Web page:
Weird. Biomorphic. Organic. These have been used to describe New's ever-changing body of work that is “always in a state of flux and realization” as he tackled the idea of public spaces as platforms for creative production.
Getting unsolicited advice from gallerists on what sells (usually the opposite of his doings) did not stop Leeroy from building the worlds he only once imagined. “If you wanna do something that seems new to you, then you have to put yourself in new territories and I do that by working with different contexts, people, locations and environments,” he said.
New's openness allowed his work to grow and encompass different creative industries in his conscious effort to collaborate with filmmakers, theater makers, costume designers, performance artists, among others. In his ongoing work for the Pasig River Art Project with urban planner and designer Julia Nebrija, New worked with a number of concerned artists in the hopes that beautifying the river’s mundane surroundings could draw attention to the long-standing pollution problem.
"Kapag nagamit ang Pasig river as a cultural platform, laking cultural venue for creative production. But the dream has always been to clean it up, which requires a whole lot more of commitment."
He said that too often he is just a "guinea pig" used to show that things can be done, and hopefully from there, the desire for it develops.
"We acknowledge that of course this is just a starting point, and art itself needs to evolve. I also wish I were a scientist, a biologist, an eco-scientist or something else, so I can do more. But this is why collaboration needs to happen,” he said.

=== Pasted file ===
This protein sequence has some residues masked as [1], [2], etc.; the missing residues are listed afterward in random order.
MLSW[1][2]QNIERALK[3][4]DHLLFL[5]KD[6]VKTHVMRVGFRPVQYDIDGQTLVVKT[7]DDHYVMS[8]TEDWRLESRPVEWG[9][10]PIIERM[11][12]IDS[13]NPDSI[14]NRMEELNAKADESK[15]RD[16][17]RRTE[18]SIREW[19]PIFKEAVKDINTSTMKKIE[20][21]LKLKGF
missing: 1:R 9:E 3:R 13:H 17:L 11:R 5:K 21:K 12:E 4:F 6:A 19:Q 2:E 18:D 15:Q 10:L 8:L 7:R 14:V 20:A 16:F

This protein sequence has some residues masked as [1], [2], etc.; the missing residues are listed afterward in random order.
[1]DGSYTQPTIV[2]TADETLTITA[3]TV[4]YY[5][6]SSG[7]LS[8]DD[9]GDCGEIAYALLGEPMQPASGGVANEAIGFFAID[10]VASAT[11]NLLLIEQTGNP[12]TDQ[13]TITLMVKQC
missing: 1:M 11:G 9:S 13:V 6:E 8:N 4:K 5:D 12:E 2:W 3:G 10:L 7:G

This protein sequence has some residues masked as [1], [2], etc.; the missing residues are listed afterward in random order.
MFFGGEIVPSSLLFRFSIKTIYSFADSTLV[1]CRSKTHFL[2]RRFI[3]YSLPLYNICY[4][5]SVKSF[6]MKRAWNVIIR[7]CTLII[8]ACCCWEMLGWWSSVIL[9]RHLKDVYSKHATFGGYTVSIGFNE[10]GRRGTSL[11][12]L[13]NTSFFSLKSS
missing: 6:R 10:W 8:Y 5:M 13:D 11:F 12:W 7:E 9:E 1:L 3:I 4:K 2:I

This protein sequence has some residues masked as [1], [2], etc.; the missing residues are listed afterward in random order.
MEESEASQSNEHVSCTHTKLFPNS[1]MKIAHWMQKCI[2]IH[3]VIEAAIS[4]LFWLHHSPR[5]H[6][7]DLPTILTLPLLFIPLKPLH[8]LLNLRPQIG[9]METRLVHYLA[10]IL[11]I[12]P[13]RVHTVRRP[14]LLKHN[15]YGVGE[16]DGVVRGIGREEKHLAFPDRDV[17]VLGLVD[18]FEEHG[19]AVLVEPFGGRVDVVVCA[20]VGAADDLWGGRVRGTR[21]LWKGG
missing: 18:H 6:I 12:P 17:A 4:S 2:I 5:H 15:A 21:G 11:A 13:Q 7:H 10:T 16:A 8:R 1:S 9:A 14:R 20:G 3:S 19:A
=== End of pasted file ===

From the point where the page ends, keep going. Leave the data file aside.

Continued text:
It's hard for him to look away
New refuses to be defined for one particular work. The time he spends collaborating with different fields helps him enrich his craft and to continue learning about different kinds of people and the different monsters they faced in their own worlds.
“I believe in the human element of art making. You get to work with carpenters, engineers, and all kinds of volunteers in a way that just heightens the different social dynamics. And once you’re caught in the middle of all that, it’s hard to look away," he said.
His other project entitled, "Aliens of Manila" is geared towards the invasion of public spaces as a means for him and fellow creatives to visually reflect their thoughts on Philippine society.
“With what’s happening now, you can acknowledge the fact na i’m definitely more comfortable than others who have no choice but fight everyday. Tayo, may choice pa tayo to step back eh, pero some people, they really are right smacked in the middle of it," he said.
Most recently, Leeroy has been taking his work to the streets, armed with his own oddly formed masks which often carried their own calls. He has been active in protesting against issues like the passage of the Anti-Terror Law, ABS-CBN's shutdown, and the killings of human rights activitists in the Philippines.
“I really don't have all the answers and i'm figuring this out as I go along. We’re all the products of our own misinformation, miseducation, and we constantly have to unlearn different things. Which is why i’m not posing as an expert here. I’m just another person who's contributing with the means I can and i'm just trying to be conscious of how i’m able to divert my energy and resources in a way that hopefully will mean something in the long run,” he said.